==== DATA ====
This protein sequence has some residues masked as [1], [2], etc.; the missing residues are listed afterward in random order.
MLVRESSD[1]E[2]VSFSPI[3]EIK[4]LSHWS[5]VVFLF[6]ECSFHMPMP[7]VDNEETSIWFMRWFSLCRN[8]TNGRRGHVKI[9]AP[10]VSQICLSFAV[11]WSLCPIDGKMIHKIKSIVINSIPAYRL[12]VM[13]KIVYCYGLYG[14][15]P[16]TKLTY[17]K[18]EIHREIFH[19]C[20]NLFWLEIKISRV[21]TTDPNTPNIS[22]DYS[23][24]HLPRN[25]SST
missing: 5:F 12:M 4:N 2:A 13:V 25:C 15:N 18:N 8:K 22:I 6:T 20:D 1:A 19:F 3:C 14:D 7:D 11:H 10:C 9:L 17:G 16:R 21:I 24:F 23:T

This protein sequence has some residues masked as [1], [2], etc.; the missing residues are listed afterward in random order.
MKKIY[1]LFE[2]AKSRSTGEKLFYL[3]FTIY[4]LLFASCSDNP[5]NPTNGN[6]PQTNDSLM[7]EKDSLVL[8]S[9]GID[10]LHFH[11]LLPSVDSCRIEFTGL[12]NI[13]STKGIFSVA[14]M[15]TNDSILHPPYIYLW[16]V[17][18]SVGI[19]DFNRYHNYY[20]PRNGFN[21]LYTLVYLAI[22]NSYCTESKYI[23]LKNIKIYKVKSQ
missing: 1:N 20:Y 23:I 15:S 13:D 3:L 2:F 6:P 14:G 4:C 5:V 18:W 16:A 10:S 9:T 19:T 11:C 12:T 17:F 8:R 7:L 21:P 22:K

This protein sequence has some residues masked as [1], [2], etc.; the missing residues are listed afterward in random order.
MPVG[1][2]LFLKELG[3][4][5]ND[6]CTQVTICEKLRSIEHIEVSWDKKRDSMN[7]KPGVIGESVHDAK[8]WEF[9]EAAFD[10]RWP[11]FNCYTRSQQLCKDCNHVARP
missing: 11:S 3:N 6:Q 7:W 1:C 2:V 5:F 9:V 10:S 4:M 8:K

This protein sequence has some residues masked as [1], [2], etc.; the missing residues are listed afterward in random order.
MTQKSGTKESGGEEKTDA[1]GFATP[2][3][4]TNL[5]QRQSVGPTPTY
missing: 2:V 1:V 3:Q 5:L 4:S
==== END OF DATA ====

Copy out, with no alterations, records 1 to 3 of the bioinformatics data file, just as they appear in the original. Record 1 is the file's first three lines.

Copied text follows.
This protein sequence has some residues masked as [1], [2], etc.; the missing residues are listed afterward in random order.
MLVRESSD[1]E[2]VSFSPI[3]EIK[4]LSHWS[5]VVFLF[6]ECSFHMPMP[7]VDNEETSIWFMRWFSLCRN[8]TNGRRGHVKI[9]AP[10]VSQICLSFAV[11]WSLCPIDGKMIHKIKSIVINSIPAYRL[12]VM[13]KIVYCYGLYG[14][15]P[16]TKLTY[17]K[18]EIHREIFH[19]C[20]NLFWLEIKISRV[21]TTDPNTPNIS[22]DYS[23][24]HLPRN[25]SST
missing: 5:F 12:M 4:N 2:A 13:V 25:C 15:N 18:N 8:K 22:I 6:T 20:D 1:A 19:F 3:C 14:D 7:D 11:H 10:C 9:L 17:G 16:R 21:I 24:F 23:T

This protein sequence has some residues masked as [1], [2], etc.; the missing residues are listed afterward in random order.
MKKIY[1]LFE[2]AKSRSTGEKLFYL[3]FTIY[4]LLFASCSDNP[5]NPTNGN[6]PQTNDSLM[7]EKDSLVL[8]S[9]GID[10]LHFH[11]LLPSVDSCRIEFTGL[12]NI[13]STKGIFSVA[14]M[15]TNDSILHPPYIYLW[16]V[17][18]SVGI[19]DFNRYHNYY[20]PRNGFN[21]LYTLVYLAI[22]NSYCTESKYI[23]LKNIKIYKVKSQ
missing: 1:N 20:Y 23:I 15:S 13:D 3:L 2:F 6:P 14:G 4:C 5:V 18:W 16:A 10:S 9:T 19:T 11:C 12:T 17:F 8:R 7:L 21:P 22:K

This protein sequence has some residues masked as [1], [2], etc.; the missing residues are listed afterward in random order.
MPVG[1][2]LFLKELG[3][4][5]ND[6]CTQVTICEKLRSIEHIEVSWDKKRDSMN[7]KPGVIGESVHDAK[8]WEF[9]EAAFD[10]RWP[11]FNCYTRSQQLCKDCNHVARP
missing: 11:S 3:N 6:Q 7:W 1:C 2:V 5:F 9:V 10:S 4:M 8:K